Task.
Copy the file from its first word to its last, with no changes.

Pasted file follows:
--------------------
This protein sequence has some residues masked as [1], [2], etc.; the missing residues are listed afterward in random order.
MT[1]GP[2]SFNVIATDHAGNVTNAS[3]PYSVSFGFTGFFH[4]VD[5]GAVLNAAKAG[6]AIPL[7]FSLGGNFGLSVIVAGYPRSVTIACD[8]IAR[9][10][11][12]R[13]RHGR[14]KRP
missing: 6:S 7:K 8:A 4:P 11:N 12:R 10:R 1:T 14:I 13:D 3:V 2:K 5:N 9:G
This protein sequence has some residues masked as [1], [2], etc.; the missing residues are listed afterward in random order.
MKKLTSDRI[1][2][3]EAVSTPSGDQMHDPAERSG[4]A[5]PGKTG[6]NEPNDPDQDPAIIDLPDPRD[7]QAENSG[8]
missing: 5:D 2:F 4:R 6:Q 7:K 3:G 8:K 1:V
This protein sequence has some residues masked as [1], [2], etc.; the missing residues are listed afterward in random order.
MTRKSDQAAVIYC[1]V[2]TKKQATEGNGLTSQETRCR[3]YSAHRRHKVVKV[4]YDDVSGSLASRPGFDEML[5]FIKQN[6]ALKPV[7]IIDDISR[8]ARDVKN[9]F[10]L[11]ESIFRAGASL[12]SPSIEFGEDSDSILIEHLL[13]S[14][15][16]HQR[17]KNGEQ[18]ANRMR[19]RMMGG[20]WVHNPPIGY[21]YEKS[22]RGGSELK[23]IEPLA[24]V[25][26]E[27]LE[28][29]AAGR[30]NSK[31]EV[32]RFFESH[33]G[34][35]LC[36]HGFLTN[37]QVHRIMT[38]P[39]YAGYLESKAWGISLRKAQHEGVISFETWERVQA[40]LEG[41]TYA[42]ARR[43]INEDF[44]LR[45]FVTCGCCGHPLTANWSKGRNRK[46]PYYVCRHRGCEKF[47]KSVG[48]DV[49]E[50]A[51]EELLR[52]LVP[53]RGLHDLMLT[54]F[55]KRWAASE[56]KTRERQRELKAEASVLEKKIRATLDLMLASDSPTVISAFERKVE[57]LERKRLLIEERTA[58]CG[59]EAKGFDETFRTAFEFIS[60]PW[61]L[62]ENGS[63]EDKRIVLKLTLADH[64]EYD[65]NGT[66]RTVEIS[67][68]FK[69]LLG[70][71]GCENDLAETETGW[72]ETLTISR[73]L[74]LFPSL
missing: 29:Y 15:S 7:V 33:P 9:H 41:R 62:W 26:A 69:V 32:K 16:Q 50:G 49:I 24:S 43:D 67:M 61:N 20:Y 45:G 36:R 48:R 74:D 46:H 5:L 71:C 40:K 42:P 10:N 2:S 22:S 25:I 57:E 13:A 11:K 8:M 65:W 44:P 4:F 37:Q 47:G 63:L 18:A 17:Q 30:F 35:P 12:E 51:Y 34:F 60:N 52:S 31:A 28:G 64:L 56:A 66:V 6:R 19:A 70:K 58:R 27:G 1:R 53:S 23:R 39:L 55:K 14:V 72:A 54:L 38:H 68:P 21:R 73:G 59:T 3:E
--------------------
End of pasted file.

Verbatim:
This protein sequence has some residues masked as [1], [2], etc.; the missing residues are listed afterward in random order.
MT[1]GP[2]SFNVIATDHAGNVTNAS[3]PYSVSFGFTGFFH[4]VD[5]GAVLNAAKAG[6]AIPL[7]FSLGGNFGLSVIVAGYPRSVTIACD[8]IAR[9][10][11][12]R[13]RHGR[14]KRP
missing: 6:S 7:K 8:A 4:P 11:N 12:R 10:R 1:T 14:I 13:D 3:V 2:K 5:N 9:G
This protein sequence has some residues masked as [1], [2], etc.; the missing residues are listed afterward in random order.
MKKLTSDRI[1][2][3]EAVSTPSGDQMHDPAERSG[4]A[5]PGKTG[6]NEPNDPDQDPAIIDLPDPRD[7]QAENSG[8]
missing: 5:D 2:F 4:R 6:Q 7:K 3:G 8:K 1:V
This protein sequence has some residues masked as [1], [2], etc.; the missing residues are listed afterward in random order.
MTRKSDQAAVIYC[1]V[2]TKKQATEGNGLTSQETRCR[3]YSAHRRHKVVKV[4]YDDVSGSLASRPGFDEML[5]FIKQN[6]ALKPV[7]IIDDISR[8]ARDVKN[9]F[10]L[11]ESIFRAGASL[12]SPSIEFGEDSDSILIEHLL[13]S[14][15][16]HQR[17]KNGEQ[18]ANRMR[19]RMMGG[20]WVHNPPIGY[21]YEKS[22]RGGSELK[23]IEPLA[24]V[25][26]E[27]LE[28][29]AAGR[30]NSK[31]EV[32]RFFESH[33]G[34][35]LC[36]HGFLTN[37]QVHRIMT[38]P[39]YAGYLESKAWGISLRKAQHEGVISFETWERVQA[40]LEG[41]TYA[42]ARR[43]INEDF[44]LR[45]FVTCGCCGHPLTANWSKGRNRK[46]PYYVCRHRGCEKF[47]KSVG[48]DV[49]E[50]A[51]EELLR[52]LVP[53]RGLHDLMLT[54]F[55]KRWAASE[56]KTRERQRELKAEASVLEKKIRATLDLMLASDSPTVISAFERKVE[57]LERKRLLIEERTA[58]CG[59]EAKGFDETFRTAFEFIS[60]PW[61]L[62]ENGS[63]EDKRIVLKLTLADH[64]EYD[65]NGT[66]RTVEIS[67][68]FK[69]LLG[70][71]GCENDLAETETGW[72]ETLTISR[73]L[74]LFPSL
missing: 29:Y 15:S 7:V 33:P 9:H 41:R 62:W 26:A 69:V 32:K 16:Q 50:G 49:I 24:S 43:D 67:M 61:N 20:Y 45:G 36:R 48:R 74:D 46:H 5:L 71:C 40:K 42:P 10:N 2:S 22:S 25:I 57:E 13:A 11:K 8:M 65:W 44:P 4:F 37:Q 47:G 63:L 18:A 17:Q 30:F 35:P 12:E 51:Y 34:F 60:N 52:S 31:A 28:G 64:L 56:A 66:V 6:R 19:A 70:K 58:R 27:G 1:R 53:S 23:R 39:L 55:K 14:V 72:A 54:L 38:H 68:P 21:R 73:G 59:T 3:E